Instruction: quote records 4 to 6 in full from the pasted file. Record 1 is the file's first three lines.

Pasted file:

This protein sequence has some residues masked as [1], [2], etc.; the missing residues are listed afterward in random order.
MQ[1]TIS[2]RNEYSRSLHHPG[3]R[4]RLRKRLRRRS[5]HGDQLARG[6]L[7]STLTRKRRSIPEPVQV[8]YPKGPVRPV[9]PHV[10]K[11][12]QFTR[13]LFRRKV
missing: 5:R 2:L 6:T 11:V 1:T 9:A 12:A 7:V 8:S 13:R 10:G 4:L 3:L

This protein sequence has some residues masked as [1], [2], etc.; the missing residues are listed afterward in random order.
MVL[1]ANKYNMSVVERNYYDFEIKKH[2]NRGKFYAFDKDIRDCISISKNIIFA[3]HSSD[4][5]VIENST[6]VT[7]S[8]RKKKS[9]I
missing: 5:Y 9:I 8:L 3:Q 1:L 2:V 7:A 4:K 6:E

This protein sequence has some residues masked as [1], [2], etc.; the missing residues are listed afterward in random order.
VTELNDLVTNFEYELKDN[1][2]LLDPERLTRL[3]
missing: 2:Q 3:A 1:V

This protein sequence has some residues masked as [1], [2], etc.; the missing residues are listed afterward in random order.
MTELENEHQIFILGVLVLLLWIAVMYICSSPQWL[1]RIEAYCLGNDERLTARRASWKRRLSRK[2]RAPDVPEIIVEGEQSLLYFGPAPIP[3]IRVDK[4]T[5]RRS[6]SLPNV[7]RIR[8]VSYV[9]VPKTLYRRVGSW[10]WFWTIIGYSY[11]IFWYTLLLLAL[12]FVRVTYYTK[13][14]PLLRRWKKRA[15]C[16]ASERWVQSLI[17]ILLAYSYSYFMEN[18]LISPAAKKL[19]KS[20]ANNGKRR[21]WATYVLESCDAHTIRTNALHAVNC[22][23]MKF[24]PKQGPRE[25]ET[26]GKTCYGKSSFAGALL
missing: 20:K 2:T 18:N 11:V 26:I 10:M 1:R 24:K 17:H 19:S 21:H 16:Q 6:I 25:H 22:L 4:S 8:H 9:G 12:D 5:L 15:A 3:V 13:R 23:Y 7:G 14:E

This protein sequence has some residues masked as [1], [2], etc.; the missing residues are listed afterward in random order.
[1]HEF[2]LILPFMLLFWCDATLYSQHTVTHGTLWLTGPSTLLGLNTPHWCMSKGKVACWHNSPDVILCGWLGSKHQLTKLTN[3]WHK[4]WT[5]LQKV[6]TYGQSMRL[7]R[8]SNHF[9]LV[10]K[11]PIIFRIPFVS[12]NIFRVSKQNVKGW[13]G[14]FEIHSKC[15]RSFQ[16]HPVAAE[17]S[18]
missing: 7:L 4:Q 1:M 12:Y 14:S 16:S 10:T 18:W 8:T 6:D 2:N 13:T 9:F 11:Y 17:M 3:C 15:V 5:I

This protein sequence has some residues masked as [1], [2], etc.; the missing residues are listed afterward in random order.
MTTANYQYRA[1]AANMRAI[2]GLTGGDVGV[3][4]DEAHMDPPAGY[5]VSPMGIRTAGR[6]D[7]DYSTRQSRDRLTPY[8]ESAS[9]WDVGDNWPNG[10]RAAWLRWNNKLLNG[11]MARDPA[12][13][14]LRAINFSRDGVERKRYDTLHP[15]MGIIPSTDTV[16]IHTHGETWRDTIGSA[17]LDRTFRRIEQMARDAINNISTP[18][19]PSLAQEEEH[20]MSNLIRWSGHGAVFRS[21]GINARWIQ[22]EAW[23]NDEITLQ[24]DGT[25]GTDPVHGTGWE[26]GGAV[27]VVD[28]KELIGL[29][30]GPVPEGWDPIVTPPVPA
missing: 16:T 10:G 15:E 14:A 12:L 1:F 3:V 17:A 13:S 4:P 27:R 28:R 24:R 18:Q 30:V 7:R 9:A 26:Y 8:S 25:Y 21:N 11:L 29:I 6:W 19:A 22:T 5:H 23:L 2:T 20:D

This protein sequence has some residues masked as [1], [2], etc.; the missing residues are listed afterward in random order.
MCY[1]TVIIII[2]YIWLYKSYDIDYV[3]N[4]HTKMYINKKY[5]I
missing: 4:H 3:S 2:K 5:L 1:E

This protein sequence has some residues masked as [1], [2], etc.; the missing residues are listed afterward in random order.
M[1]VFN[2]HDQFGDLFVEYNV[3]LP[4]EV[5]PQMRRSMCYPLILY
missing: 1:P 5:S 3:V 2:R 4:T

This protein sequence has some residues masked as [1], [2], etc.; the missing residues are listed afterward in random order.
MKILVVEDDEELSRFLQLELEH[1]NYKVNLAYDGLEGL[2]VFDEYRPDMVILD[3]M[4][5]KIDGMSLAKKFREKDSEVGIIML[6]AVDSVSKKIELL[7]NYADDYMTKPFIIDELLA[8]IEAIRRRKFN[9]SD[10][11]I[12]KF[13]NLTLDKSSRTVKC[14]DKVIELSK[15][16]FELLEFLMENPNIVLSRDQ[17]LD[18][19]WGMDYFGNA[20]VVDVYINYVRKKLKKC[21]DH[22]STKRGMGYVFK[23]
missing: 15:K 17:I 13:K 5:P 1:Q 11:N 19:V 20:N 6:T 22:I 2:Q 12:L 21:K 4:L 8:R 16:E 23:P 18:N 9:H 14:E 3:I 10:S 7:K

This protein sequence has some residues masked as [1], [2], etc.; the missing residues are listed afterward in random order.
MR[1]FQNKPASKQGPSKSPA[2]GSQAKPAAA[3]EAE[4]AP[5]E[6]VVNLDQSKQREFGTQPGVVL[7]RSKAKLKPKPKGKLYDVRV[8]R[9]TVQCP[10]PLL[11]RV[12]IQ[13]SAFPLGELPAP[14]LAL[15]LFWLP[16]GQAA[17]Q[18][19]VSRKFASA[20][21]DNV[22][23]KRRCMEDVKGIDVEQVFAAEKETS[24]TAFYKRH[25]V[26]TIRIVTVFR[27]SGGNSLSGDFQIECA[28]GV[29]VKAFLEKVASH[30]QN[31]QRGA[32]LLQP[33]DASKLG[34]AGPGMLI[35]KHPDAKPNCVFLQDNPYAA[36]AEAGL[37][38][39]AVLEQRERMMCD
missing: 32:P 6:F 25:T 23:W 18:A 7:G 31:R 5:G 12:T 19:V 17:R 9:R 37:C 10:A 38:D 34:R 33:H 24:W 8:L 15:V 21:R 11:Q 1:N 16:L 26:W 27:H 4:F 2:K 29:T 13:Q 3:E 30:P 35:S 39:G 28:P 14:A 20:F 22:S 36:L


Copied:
This protein sequence has some residues masked as [1], [2], etc.; the missing residues are listed afterward in random order.
MTELENEHQIFILGVLVLLLWIAVMYICSSPQWL[1]RIEAYCLGNDERLTARRASWKRRLSRK[2]RAPDVPEIIVEGEQSLLYFGPAPIP[3]IRVDK[4]T[5]RRS[6]SLPNV[7]RIR[8]VSYV[9]VPKTLYRRVGSW[10]WFWTIIGYSY[11]IFWYTLLLLAL[12]FVRVTYYTK[13][14]PLLRRWKKRA[15]C[16]ASERWVQSLI[17]ILLAYSYSYFMEN[18]LISPAAKKL[19]KS[20]ANNGKRR[21]WATYVLESCDAHTIRTNALHAVNC[22][23]MKF[24]PKQGPRE[25]ET[26]GKTCYGKSSFAGALL
missing: 20:K 2:T 18:N 11:V 26:I 10:M 1:R 24:K 17:H 19:S 21:H 16:Q 6:I 25:H 22:L 4:S 8:H 9:G 12:D 5:L 15:A 3:V 13:R 23:Y 7:G 14:E

This protein sequence has some residues masked as [1], [2], etc.; the missing residues are listed afterward in random order.
[1]HEF[2]LILPFMLLFWCDATLYSQHTVTHGTLWLTGPSTLLGLNTPHWCMSKGKVACWHNSPDVILCGWLGSKHQLTKLTN[3]WHK[4]WT[5]LQKV[6]TYGQSMRL[7]R[8]SNHF[9]LV[10]K[11]PIIFRIPFVS[12]NIFRVSKQNVKGW[13]G[14]FEIHSKC[15]RSFQ[16]HPVAAE[17]S[18]
missing: 7:L 4:Q 1:M 12:Y 14:S 16:S 10:T 18:W 8:T 6:D 2:N 13:T 9:F 11:Y 17:M 3:C 15:V 5:I

This protein sequence has some residues masked as [1], [2], etc.; the missing residues are listed afterward in random order.
MTTANYQYRA[1]AANMRAI[2]GLTGGDVGV[3][4]DEAHMDPPAGY[5]VSPMGIRTAGR[6]D[7]DYSTRQSRDRLTPY[8]ESAS[9]WDVGDNWPNG[10]RAAWLRWNNKLLNG[11]MARDPA[12][13][14]LRAINFSRDGVERKRYDTLHP[15]MGIIPSTDTV[16]IHTHGETWRDTIGSA[17]LDRTFRRIEQMARDAINNISTP[18][19]PSLAQEEEH[20]MSNLIRWSGHGAVFRS[21]GINARWIQ[22]EAW[23]NDEITLQ[24]DGT[25]GTDPVHGTGWE[26]GGAV[27]VVD[28]KELIGL[29][30]GPVPEGWDPIVTPPVPA
missing: 16:T 10:G 15:E 14:A 12:L 1:F 3:V 17:A 13:S 4:P 27:R 28:R 24:R 18:Q 30:V 7:R 9:A 26:Y 8:S 25:Y 21:N 11:L 29:I 6:W 19:A 22:T 5:H 23:L 2:T 20:D